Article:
Never in my life did I think The Strokes could be topped as the best concert I've ever been to. I was wrong. So this past Tuesday evening, I attended the sold-out Locksley and Rooney show. (Rooney headlined) Now, the only way I was even able to go to this show was because I called in a favor from Locksley and they put me on the guest list, which was very nice of them. I promised to bring them cookies next time I see them. Now, Locksley is a band from Brooklyn that added ME on myspace three years ago, back when they had four songs. I listened to those four songs over and over and over and never got sick of them. Then they came to Boston to play a show at the Paradise Lounge, a tiny, tiny little bar. Turns out my sister and I were the only ones there to see them, since they were just the house band that night and weren't expecting an audience. I think it was about a 6 or 7 song set and they were so psyched to see us singing along with their songs that they gave us a copy of their album a few months prior to its release. I can't recommend this album enough; it's fantastic as far as real garage-ish rock and roll goes. Fast forward to the show. The Bridges opened, who were actually very entertaining. Mostly because it was a band of four girls and a guy and the chicks were all very attractive. Then Locksley came on and they had this brilliance about them that was clear from the second they stepped on stage. I wish I could explain how intense the next 45 minutes were, but I've been searching for words to describe it since Tuesday (it's now Friday) and haven't come up with anything. They were so perfectly energetic that their charisma and stage presence were instantly soaked up by the crowd and had all of the pre-teen girls who were there to see Rooney jumping around and screaming. It was the closest thing to Beatlemania I'll ever experience. They even covered the White Stripes song 'Hotel Yorba' and it was no less than a million times better than the actual song, which is saying something because I do enjoy the original. OK, well basically you get the idea: they're amazing. This band is about to explode in popularity, I'm saying it here first. And I swear to God if MTV does to Locksley what they did to my beloved OK Go, I will be a very, very upset Patrick.

I urge you to go see this band if you get a chance. I can guarantee you will not be disappointed. I mean, GUARANTEE.

Here's their remaining summer tour schedule:
Jun 20 2008 8:00P
Rams Head Live! (w/Rooney) Baltimore, Maryland
Jun 21 2008 8:00P
Cat’s Cradle (w/Rooney) Carrboro, North Carolina
Jun 22 2008 8:00P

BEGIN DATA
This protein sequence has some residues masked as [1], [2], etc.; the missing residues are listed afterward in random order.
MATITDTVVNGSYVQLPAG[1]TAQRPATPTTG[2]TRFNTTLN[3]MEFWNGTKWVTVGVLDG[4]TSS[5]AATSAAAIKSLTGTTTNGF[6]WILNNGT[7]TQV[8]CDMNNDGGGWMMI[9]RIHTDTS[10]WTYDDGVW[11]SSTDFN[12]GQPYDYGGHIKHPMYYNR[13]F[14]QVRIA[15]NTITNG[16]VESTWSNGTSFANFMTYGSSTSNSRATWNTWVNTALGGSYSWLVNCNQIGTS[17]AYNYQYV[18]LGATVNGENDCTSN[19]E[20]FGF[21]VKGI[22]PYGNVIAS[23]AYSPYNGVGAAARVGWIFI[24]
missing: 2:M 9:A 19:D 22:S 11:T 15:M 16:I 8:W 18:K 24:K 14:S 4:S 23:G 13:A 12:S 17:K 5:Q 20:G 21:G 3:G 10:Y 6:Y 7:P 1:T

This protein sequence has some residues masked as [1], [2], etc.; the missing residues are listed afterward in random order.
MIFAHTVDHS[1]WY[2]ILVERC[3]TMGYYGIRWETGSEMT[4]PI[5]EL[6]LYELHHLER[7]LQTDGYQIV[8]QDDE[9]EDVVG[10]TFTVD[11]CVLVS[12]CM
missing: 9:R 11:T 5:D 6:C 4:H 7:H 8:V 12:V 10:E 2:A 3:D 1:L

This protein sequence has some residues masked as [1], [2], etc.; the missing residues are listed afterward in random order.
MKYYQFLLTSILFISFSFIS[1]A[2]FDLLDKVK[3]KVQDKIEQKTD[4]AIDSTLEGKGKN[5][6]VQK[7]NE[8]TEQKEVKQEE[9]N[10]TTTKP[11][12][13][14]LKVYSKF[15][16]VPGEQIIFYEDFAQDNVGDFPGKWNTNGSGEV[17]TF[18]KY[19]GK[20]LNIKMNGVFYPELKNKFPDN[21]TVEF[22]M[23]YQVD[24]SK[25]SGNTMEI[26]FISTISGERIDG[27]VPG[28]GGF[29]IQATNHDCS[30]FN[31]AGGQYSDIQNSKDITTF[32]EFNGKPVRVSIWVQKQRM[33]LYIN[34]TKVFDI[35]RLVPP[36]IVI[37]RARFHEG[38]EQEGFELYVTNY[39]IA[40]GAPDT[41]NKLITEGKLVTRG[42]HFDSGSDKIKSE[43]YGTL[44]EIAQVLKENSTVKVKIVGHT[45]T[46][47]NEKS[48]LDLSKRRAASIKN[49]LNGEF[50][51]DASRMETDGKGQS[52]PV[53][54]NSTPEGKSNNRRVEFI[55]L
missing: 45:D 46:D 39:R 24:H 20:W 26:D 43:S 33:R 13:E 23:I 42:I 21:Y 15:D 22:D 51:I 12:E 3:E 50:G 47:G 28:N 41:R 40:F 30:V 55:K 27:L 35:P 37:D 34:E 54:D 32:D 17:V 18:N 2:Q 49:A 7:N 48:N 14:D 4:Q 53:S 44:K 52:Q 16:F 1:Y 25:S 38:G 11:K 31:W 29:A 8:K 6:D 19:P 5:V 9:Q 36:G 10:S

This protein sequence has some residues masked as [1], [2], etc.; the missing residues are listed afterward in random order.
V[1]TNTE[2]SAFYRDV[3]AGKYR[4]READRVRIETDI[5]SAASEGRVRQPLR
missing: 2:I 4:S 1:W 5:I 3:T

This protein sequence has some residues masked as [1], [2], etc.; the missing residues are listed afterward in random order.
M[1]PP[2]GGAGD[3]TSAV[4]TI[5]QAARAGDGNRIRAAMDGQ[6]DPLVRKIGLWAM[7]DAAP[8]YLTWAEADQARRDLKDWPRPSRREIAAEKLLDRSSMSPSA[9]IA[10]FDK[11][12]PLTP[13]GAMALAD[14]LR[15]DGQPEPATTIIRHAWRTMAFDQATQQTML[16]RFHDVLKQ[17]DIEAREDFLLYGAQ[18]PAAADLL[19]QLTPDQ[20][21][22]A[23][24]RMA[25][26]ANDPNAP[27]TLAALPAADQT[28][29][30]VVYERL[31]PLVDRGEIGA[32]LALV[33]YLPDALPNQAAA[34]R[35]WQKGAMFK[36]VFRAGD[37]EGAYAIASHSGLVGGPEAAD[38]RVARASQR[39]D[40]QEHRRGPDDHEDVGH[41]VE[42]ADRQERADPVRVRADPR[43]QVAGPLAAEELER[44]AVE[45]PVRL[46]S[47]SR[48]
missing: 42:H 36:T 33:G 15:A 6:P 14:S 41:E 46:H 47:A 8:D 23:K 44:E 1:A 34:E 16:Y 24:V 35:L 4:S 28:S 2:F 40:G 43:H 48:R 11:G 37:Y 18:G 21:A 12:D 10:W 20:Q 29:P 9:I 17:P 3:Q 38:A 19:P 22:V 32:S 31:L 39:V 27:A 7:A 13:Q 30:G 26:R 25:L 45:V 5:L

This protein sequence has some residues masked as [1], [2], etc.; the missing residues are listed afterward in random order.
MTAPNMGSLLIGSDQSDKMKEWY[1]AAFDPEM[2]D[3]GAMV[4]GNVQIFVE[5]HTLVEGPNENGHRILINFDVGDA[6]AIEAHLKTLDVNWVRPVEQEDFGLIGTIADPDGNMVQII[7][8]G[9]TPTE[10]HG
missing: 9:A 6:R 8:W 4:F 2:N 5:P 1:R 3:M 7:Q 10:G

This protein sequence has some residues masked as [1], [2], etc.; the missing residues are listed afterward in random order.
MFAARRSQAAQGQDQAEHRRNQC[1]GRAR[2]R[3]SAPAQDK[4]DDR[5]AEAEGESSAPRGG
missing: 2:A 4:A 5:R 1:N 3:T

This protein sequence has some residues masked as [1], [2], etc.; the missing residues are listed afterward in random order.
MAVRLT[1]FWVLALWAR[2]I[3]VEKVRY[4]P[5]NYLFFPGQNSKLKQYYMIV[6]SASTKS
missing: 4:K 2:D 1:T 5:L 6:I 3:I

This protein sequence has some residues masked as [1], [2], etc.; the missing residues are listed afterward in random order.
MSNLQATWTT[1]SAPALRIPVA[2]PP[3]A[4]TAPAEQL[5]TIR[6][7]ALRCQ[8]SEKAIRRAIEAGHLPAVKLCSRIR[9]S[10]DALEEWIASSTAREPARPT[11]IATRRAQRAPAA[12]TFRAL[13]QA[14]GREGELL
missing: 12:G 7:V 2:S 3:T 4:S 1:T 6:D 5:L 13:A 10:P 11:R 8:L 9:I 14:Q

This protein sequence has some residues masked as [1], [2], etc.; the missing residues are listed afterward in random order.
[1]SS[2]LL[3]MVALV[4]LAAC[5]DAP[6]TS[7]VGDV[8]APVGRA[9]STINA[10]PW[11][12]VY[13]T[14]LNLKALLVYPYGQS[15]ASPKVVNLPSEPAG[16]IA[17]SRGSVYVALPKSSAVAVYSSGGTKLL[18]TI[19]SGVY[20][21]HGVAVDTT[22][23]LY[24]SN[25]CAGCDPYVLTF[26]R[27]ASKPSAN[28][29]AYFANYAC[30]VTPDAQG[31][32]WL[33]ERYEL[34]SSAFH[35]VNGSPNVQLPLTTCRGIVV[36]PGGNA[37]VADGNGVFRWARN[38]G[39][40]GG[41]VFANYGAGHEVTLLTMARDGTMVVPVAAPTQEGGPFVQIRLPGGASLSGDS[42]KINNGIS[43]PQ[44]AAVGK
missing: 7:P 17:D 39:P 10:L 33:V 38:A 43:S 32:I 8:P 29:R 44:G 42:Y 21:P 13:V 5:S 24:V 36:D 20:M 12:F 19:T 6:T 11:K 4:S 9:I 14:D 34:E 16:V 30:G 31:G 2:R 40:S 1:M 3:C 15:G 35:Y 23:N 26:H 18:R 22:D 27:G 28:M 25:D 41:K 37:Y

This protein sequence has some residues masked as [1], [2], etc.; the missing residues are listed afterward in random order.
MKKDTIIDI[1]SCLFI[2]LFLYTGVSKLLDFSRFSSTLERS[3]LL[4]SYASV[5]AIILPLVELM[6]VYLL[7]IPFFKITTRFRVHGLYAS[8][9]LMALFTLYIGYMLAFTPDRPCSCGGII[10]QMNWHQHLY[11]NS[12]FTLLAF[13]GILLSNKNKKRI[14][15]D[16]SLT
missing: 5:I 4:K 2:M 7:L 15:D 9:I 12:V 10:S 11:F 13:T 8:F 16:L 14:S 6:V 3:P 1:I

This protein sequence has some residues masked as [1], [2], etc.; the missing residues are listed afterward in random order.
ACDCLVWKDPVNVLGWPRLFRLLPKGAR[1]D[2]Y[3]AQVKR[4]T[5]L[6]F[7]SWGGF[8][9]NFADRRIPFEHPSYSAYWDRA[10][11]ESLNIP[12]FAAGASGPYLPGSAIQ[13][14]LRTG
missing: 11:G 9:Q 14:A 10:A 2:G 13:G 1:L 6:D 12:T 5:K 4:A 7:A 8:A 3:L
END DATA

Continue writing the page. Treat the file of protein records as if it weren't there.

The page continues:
Variety Playhouse (w/Rooney) Atlanta, Georgia
Jun 24 2008 8:00P
Jack Rabbits (w/Rooney) Jacksonville, Florida
Jun 25 2008 8:00P
The State Theatre (w/Rooney) Saint Petersburg, Florida
Jun 26 2008 8:00P
House of Blues (w/Rooney) Orlando, Florida
Jun 27 2008 8:00P
Revolution (w/Rooney) Fort Lauderdale, Florida
Jun 29 2008 8:00P
The Parish @ House of Blues (w/Rooney) New Orleans, Louisiana
Jul 1 2008 8:00P
Workplay Theatre (w/Rooney) Birmingham, Alabama
Jul 2 2008 8:00P
Juanita’s Cantina Ballroom (w/Rooney) Little Rock, Arkansas
Jul 3 2008 8:00P
House of Blues (w/Rooney) Dallas, Texas
Jul 5 2008 8:00P
Emo’s Alternative Lounging (w/Rooney) Austin, Texas
Jul 7 2008 8:00P
Launchpad (w/Rooney) Albuquerque, New Mexico
Jul 8 2008 8:00P
Club Congress (w/Rooney) Tucson, Arizona
Jul 9 2008 8:00P
House of Blues (w/Rooney) San Diego, California
Jul 10 2008 8:00P
House of Blues (w/Rooney) Las Vegas, Nevada
Jul 13 2008 8:00P
Hawthorne Theatre (w/Rooney) Portland, Oregon
Jul 14 2008 8:00P
Chop Suey (w/Rooney) Seattle, Washington
Jul 18 2008 8:00P
House of Blues (w/Rooney) West Hollywood, California
Jul 20 2008 8:00P
House of Blues (w/Rooney) Anaheim, California

The above video, which you probably have figured out by now, is from the Jimmy Kimmell Show they did awhile back. I couldn't find a decent video from the night I saw them. They're playing two of their songs "Let Me Know" and "She Does"

So, thank you to Locksley for getting me into the show that I will no doubt remember for years and years, for topping The Strokes as the best show I've ever seen, and for not letting me down when I could have been watching the Celtics win a championship.

Oh yeah, Rooney was OK.

...Go on

Does McCain have an "easy" button?

I'm not usually a fan of Eric Alterman. In fact, I generally think he is downright full of himself for writing a book that cites himself as a source more than once. But (and this is a big but) I think, in this case, he may have a point. Let me know what you think.

Loving John McCain

By Eric Alterman & George Zornick

This article appeared in the July 7, 2008 edition of The Nation.
...Go on

Racism Keeps On Keepin' On Thanks To Sports Bloggers